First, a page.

When do criminal convictions cost California teachers
their teaching credentials?

When it comes to criminal convictions, California's teachers may be held to account in their professional lives for bad judgment calls they make in their private lives.

The Commission on Teacher Credentialing can revoke or suspend a teacher's credential for suffering certain kinds of convictions, including DUIs obtained on the weekend and away from school property.

If you've landed in this kind of situation, our California criminal defense lawyers might be able to help. We represent teachers accused of crimes, and we help them to resolve their cases so as to avoid losing their credentials in disciplinary proceedings.1

This article is about how criminal convictions can impact teaching credentials. If you have questions after reading it, we invite you to contact us for a consultation.

This article covers:

1. Who regulates teachers in California?
2. What kinds of convictions can
jeopardize my credential?
3. Can I fight to keep teaching?

(Click on a title to proceed directly to that section)

1. Who regulates teachers in California?

California's teachers are licensed and regulated by the Commission on Teacher Credentialing, an agency within the state's executive branch.2

Within the Commission, the Committee on Credentials reviews teacher discipline cases, including those based on criminal convictions. The Committee makes recommendations to the Commission as to whether a teaching credential should be denied, revoked or suspended.3

The provisions of California's Education Code governing conviction-related discipline are particularly detailed and complex. We recommend consulting with a skilled attorney to help evaluate the Code as it relates to a given case.

2. What kinds of convictions can jeopardize
my California teaching credential?

A range of criminal convictions can trigger Committee on Credentials review and disciplinary action.

Automatic suspension/revocation convictions

The Commission will automatically suspend and/or revoke a credential based on certain kinds of convictions.4 These convictions include:

Other convictions

A conviction for a crime that is not specifically listed still can form the basis for teacher discipline so long as it indicates that the credential-holder is unfit to teach. In making this fitness determination the Committee will look at the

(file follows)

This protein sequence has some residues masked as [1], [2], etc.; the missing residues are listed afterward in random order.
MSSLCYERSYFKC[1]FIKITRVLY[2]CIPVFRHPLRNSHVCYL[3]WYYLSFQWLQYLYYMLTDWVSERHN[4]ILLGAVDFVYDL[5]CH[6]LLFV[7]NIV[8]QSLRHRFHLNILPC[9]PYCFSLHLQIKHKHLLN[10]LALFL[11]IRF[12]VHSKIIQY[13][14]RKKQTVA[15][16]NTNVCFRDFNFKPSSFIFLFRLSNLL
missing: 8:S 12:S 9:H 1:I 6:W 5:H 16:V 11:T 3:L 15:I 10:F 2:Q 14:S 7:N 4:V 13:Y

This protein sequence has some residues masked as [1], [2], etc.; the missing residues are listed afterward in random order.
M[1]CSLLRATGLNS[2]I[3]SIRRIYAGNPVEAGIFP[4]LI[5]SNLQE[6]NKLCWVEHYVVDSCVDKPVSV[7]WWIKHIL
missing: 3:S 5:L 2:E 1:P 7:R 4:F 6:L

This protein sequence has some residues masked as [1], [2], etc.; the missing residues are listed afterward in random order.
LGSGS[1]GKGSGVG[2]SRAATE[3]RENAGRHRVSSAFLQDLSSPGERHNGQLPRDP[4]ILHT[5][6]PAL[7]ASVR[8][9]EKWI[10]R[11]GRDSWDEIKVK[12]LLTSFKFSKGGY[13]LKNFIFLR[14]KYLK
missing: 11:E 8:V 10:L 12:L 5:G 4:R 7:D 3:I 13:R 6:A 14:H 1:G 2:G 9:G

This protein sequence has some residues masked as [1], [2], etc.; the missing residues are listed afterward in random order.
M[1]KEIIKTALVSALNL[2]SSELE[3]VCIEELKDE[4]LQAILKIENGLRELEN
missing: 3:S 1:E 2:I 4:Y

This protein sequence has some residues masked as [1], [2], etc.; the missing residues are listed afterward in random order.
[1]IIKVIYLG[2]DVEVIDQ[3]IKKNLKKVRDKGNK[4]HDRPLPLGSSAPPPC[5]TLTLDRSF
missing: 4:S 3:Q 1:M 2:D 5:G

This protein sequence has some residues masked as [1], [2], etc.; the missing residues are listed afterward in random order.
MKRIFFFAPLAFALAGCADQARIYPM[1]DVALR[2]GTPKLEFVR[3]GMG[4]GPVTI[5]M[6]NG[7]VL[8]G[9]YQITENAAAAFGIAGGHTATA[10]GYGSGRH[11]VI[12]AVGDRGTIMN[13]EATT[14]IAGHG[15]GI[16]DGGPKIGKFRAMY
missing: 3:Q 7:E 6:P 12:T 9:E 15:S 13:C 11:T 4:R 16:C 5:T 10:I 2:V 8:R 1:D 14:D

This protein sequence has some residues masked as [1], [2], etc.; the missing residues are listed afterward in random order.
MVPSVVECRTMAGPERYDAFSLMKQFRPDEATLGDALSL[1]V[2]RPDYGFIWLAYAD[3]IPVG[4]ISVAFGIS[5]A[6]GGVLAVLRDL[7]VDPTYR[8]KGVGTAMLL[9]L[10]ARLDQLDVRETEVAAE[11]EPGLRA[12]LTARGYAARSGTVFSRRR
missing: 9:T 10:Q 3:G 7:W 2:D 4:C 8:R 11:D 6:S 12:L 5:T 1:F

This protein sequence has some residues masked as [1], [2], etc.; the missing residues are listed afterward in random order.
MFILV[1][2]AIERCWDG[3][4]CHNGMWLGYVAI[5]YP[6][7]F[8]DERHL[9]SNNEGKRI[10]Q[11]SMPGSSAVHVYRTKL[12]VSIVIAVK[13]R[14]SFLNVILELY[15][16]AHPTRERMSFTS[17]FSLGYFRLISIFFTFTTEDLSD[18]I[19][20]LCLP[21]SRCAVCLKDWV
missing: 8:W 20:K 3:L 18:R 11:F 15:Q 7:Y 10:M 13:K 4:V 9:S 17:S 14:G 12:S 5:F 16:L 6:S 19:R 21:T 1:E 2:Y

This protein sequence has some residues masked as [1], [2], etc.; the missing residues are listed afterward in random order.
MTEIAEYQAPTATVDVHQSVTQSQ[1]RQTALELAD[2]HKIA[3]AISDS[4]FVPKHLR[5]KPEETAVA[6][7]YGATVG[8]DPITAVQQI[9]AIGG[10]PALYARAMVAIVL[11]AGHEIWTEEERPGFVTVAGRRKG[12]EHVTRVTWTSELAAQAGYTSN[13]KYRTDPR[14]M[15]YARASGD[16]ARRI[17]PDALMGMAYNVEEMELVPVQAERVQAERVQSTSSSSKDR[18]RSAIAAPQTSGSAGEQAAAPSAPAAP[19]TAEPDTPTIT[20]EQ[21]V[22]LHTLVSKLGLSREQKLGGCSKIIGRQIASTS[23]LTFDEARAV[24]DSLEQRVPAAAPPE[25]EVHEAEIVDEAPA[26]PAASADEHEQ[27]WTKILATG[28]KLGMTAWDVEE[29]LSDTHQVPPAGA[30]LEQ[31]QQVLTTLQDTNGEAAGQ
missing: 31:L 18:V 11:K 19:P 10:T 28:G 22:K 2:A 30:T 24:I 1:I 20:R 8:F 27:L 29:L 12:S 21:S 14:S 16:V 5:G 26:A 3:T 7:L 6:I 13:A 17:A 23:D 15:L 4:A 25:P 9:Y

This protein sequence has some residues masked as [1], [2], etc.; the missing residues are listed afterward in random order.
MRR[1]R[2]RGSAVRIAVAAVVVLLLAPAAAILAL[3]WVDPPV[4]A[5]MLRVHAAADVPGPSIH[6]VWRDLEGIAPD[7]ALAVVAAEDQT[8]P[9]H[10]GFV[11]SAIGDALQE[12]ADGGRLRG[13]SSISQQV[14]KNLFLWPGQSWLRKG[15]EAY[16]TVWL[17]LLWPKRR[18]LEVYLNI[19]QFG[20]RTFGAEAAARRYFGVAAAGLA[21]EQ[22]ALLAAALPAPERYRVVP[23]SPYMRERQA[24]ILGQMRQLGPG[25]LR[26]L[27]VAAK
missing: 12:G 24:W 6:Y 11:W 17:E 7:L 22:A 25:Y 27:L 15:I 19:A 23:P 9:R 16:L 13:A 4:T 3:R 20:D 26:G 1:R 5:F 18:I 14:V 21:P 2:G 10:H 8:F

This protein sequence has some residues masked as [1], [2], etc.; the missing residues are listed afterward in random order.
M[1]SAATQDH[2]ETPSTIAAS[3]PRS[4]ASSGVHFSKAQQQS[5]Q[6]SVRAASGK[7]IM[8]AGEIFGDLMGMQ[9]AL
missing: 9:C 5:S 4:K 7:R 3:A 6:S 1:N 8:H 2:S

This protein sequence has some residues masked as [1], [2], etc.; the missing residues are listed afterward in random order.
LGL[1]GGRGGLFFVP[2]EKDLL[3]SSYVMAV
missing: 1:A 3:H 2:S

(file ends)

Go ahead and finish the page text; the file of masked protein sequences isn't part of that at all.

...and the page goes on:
1. impact of conduct on students
  2. proximity or remoteness in time of conduct
  3. type of credential at issue
  4. extenuating or aggravating circumstances
  5. praiseworthiness or blameworthiness of motives
  6. likelihood of recurrence
  7. extent to which discipline may chill constitutional rights
  8. publicity or notoriety given to the conduct9

These factors derive from case law and constitutional principles.10

Driving under the influence case

A California appellate court recently had occasion to evaluate these factors (sometimes referred to as the "Morrison" factors) in the case of an Orange County fifth grade public school teacher who was disciplined after receiving three DUI's spread over several years.11

The case was long and drawn out. But ultimately the court went through the eight factors and found that they weighed in favor of discipline.

The court noted that the teacher's court-ordered ankle bracelet "would have adversely impacted [her] ability to earn the respect of her students" and that the most recent conviction was aggravated by an alcohol content of more than three times the legal limit.

Felony to misdemeanor reduction case

Another relatively recent case came out more positively for a credential-applicant.

A prospective educator appealed to the courts after being denied a teaching credential on the ground that he was a "convicted felon" since pleading no contest to felony negligent discharge of a firearm.

But the felony conviction was later reduced to a misdemeanor in connection with California Penal Code Section 17.

The court agreed that the relevant Code section could not bar credentialing because "at the time of his applications he stood convicted of a misdemeanor, not a felony".12

3. Can I fight to keep teaching?

You have worked hard to achieve your teaching credential and the California Commission on Teacher Credentialing can't just take it away without good reason.

If the Commission initiates an adverse action against your license based on a run-in with the law, you might be able to mount a successful defense. Perhaps the offense simply has no bearing on your fitness to teach or perhaps an exception applies in your case.

Whether you chose to fight yourself or hire a lawyer to assist you, we stress that you act in earnest and keep on top of things, including deadlines.

Please remember that we are just a phone call away. We can walk you through discipline proceedings as well as the criminal process generally.

We can help you formulate a plan of action to meet this challenge head on and continue teaching.

Our California Criminal Defense Lawyers Can Help.
Img-call-for-help

If you or loved one is charged with a crime and are a teacher and you are looking to hire an attorney for representation, we invite you to contact us at Shouse Law Group. We can provide a free consultation in office or by phone. We have local offices in Los Angeles, the San Fernando Valley, Pasadena, Long Beach, Orange County, Ventura, San Bernardino, Rancho Cucamonga, Riverside, San Diego, Sacramento, Oakland, San Francisco, San Jose and throughout California.

You might also be interested in reading our related articles Nurse License Revocation, Dentist License Revocation, Pharmacist License Revocation, Social Worker License Revocation, and Real Estate Broker License Revocation.

Helpful links:

Commission on Teacher Credentialing

California Office of Administrative hearings

References:

1Our California Criminal Defense Lawyers have local offices in Beverly Hills, Burbank, Glendale, Lancaster, Long Beach, Los Angeles, Pasadena, Pomona, San Diego, San Francisco, Torrance, Van Nuys, West Covina, and Whittier.